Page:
It’s an easy hike, not long and requiring only minimal effort, with a fair reward, a fine view, at the end. This is Death’s Head, a low wooded ridge in the foothills of Kananaskis, Ware Creek area. By itself it’s not a destination – alone it’s just not worth the drive. But say you’ve been hiking in the area already, and find yourself with time and energy to spare and wanting a bit more, as happened to us, then it’s a fine choice. It only takes a hour or two to complete, if you doddle, the trail up always at a gentle grade.
The name game…it’s get’s confusing here, so let’s get that right out of the way. Death’s Head is an old title, circa 1890s, and an unofficial one at that, perhaps in reference to some sandstone outcroppings on its flanks that might look skull like. I guess (limited data). Recently it was given an official name, Mesa Butte. But wait, isn’t there already a Mesa Butte somewhere in the area?
Yup, a bit to the northwest and a place Team BIGDoer has been up before, there’s another. An earlier one. It’s been using the Mesa name (sometimes has hill sometimes as butte, either way unofficially as I recall) for some time until it was decided Death’s Head should have it instead, officially. In that the old Mesa Butte became Square Butte. Officially. My brain hurts.
So, in summary, Death’s Head is now Mesa Butte and Mesa Butte is now Square Butte. Interestingly however, the old names for each have stuck, so all this blah-blah is moot anyway. By the way, the two are within sight of each other.
The start of the trail is at a pull off, east side, room for maybe two cars, about four clicks south of Hwy #546 on the Ware Creek Road (gravel and steep in places). If you start going downhill at an extreme angle, you’ve gone too far. The road, by the way, almost goes up and over Death’s Head, so by bailing at this high point, the trail head, means getting to the summit is a pure cake walk. If you started from the very bottom, you’d do a fair bit more elevation.
From the pull off – across the road is a wood post and at it’s base is a fallen sign warning motorized vehicles to keep out. Here’s your start.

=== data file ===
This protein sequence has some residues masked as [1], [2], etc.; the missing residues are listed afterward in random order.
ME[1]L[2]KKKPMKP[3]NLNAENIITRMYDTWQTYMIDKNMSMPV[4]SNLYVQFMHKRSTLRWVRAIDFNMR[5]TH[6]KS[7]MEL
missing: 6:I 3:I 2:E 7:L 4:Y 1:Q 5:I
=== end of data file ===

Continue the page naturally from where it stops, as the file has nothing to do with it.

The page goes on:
First thing, which way to go? The route described in the K-Country hiking books (Gillean Daffern) says immediately bend right and go up at a gentle grade. As it turns out that way is overgrown with Alders. Still we committed to it, not knowing there was an easier path, which we ended up following on the descent. Suggest you use the latter exclusively.
So, ignore the guide book and take the one trail that heads west, neither heading up nor down but flanking the wooded hillside. It’s the one. At first the path is a bit faint but after it turns right and starts climbing (very moderate grade), it become more pronounced. From here on the up is fairly constant but always easy, all the way to the summit – just steep enough so you know it, but hardly a serious workout. Most of the time the trail is in the woods.
A cut line is passed and soon on a small clearing with a stone fire pit and stone benches. After a while things start to open up more, occasional meadows or thinning of trees allowing one a look at hills to the east. Soon on the summit is reached. But it’s in the trees – there’s a pattern here. Continue on passing a tee-pee shaped shelter of sorts and in no time break out onto a grassy slope.
Here’s the reward, an easy one too, some darn nice views, albeit mostly to the north and west. There’s Mesa Butte – the other, the original, with a grassy south face, over there. Mt Barwell is right to the north. Lots of rolling hills, ridges, bumps, wave after wave of green, with lots of deep gorges separating them, all about.
Allsmoke Mountain to the west, a bigger bump than most, is partially obscured on the day of our visit by smoke from forest fires. How oddly interesting. We spend this very morning doing some scouting on it’s sides – to return another day to hit up the summit. Much bigger peaks to the west and northwest, giant barren hunks of towering grey rock, can’t be seen due to the haze. Cough, cough! It got bad. Still, we enjoyed the sights even if views weren’t as far-reaching as they might have been on a clear day.
Once you’ve had your fill, retrace your steps. We stood there for half an hour at the summit just looking about in awe – so love the top of a hill, or the woods, or anywhere we are in the wilderness for that matter. Said it before…perhaps too much…we’ve got world’s best playground. Lots of fine banter on the trip back, as always, and an enjoyable time dog sitting a charming boxer puppy. She took to the woods as though born there. A pretty good day.
Till next time we hike.
If you wish more information about this trail, by all means contact us!
Date of adventure: August, 2017.
Location: Kananaskis AB, west of Millarville.
Distance: 3.5km return.
Height gain maximum: 200m-ish.
Height gain cumulative: 200m-ish.
NOTE: all distances and heights are approximate.
Technical bits, warnings and notes: None.
Reference: Kananaskis Trail Guide by Gillean Daffern.